It’s my deep belief that the best mathematicians in the world happen to be the poorest teachers. They are lousy in my opinion. They are wonderful, brilliant mathematicians, but they are not brilliant teachers. They tend to be impatient, and aren’t skilled at breaking down complex math concepts for the average person. They can’t understand what you don’t understand and think much of math is obvious. I truly believe that those of us who struggled the most with math make the best teachers, and here’s why. I believe that if you struggled with math, disliked it and feared it for any number of reasons, you end up being a patient, empathetic and resourceful teacher because you remember how lost, helpless and small you felt as the teacher taught math. It was probably too fast for you. Maybe too complex. And once you stumble in math, it’s sooooo hard to pick yourself up in time to catch up with your class.
Let’s create a new experience for math. One that will cultivate a love for math in your children and heal your math trauma. Let’s start with some beautiful math materials to spark the curiosity and inspire a love of learning.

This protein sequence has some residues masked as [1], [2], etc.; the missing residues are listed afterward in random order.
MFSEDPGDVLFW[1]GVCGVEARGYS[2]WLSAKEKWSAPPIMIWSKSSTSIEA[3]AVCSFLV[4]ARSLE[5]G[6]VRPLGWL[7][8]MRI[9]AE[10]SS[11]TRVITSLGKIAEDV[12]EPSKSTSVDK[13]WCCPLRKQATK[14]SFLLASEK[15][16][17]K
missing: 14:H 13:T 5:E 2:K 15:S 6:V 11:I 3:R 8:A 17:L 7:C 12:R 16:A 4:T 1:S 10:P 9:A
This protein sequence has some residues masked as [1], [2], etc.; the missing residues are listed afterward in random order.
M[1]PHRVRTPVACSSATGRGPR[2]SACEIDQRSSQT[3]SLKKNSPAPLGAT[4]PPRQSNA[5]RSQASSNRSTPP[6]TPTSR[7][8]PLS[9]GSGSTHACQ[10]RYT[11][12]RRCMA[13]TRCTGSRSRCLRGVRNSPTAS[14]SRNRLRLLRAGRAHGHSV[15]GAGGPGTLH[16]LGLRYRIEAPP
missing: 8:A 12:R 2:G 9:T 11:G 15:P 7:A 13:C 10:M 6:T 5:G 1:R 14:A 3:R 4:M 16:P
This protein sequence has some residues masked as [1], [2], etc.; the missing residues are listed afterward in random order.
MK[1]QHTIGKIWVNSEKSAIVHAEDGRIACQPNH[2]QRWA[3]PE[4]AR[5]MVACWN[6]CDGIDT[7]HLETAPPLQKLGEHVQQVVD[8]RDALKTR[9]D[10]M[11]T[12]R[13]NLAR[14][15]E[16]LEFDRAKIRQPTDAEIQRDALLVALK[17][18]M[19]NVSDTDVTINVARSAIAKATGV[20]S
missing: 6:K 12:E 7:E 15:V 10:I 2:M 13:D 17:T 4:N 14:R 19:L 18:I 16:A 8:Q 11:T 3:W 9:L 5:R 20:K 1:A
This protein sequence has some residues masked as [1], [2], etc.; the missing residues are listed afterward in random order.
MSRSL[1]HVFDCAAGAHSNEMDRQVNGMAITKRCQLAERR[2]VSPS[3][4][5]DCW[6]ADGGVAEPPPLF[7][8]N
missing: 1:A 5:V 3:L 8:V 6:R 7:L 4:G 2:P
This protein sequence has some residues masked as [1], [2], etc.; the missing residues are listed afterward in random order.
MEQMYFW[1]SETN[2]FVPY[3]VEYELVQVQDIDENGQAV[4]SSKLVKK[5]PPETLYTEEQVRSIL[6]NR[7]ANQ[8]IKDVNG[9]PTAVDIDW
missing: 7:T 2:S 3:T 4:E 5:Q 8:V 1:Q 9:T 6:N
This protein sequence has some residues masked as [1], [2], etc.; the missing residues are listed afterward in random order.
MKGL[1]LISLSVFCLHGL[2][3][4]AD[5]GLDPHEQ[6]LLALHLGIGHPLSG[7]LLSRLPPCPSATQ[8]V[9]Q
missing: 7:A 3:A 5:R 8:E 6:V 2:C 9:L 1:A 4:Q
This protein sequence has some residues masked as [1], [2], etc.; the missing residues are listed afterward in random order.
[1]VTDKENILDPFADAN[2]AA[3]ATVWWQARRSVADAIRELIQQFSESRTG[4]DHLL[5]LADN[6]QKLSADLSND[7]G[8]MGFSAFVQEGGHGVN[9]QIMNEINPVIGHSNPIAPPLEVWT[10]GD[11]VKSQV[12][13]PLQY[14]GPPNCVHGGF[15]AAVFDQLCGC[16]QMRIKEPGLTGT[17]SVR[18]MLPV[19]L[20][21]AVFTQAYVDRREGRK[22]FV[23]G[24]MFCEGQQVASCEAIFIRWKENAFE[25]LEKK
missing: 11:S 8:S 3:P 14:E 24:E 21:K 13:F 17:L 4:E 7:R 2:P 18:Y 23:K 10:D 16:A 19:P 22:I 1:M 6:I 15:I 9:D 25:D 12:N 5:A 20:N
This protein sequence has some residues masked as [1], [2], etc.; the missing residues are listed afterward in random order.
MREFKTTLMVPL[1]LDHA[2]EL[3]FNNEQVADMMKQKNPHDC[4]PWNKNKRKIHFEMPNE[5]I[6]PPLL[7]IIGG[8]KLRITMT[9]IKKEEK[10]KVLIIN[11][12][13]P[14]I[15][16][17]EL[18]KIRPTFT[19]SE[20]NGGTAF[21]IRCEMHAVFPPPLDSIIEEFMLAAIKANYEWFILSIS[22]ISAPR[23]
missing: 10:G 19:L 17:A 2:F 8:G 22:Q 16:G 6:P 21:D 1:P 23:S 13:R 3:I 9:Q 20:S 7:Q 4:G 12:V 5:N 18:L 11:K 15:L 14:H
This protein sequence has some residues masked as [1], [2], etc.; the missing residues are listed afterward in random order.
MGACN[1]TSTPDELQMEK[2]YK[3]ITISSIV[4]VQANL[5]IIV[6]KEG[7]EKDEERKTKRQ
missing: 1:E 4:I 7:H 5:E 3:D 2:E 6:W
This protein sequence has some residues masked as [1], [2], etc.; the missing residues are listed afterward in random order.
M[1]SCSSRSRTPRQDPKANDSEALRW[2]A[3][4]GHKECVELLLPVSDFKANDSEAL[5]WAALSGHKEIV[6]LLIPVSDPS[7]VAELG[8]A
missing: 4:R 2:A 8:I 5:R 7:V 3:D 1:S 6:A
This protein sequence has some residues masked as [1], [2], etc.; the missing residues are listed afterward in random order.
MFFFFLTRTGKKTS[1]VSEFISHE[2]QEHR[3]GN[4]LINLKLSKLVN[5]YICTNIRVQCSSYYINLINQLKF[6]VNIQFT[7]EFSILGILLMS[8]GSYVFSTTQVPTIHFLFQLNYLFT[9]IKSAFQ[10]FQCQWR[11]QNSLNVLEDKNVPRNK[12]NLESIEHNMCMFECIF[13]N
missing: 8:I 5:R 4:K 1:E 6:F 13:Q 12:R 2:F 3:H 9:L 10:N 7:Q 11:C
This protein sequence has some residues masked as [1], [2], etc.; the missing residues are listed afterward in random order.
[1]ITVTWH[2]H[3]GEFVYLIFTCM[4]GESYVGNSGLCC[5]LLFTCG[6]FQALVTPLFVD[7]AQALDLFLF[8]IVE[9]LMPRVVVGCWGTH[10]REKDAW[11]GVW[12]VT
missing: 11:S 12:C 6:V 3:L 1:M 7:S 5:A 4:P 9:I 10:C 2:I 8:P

Math Haul |Treasures From Jennifer
These wooden educational products by Treasures from Jennifer are some of the most beautiful pieces in our homeschool room. They are well made, durable and all natural. They are also expensive and take up lots of room. These items accompany our math main lesson blocks. We use them to practice the multiplication table, number facts, and more. These items are primarily for my 9-year-old daughter, but the geometry materials will be used by both my 13-year-old son and my daughter.
Waldorf Math | Grades 1-3 | Living Books, Games and Curriculum
Do you want to make math meaningful, educational and enjoyable? It may seem like an impossible task, but it can be achieved! I’ve collected a number of living books and games to enhance our math main lesson block. These materials are suitable for students grades 1-3 but can be enjoyed by older students as well.
I’m putting together this unit to complement our main lesson block on math. We have been relying on our Live Education Waldorf curriculum and for this unit, I’m referring to Grade 2 and Grade 3 math main lesson books. I love adding Math Games into our math units and any time of year! I have accumulated a number of math games and each time we do a math unit, I pull these out and we play them during our opening activities. I love math books! And these days there are so many fantastic math picture books. I’ve written a blog post about them so you can see our nearly complete collection (we keep adding to it), as well as a video on them so you can browse the inside of these books.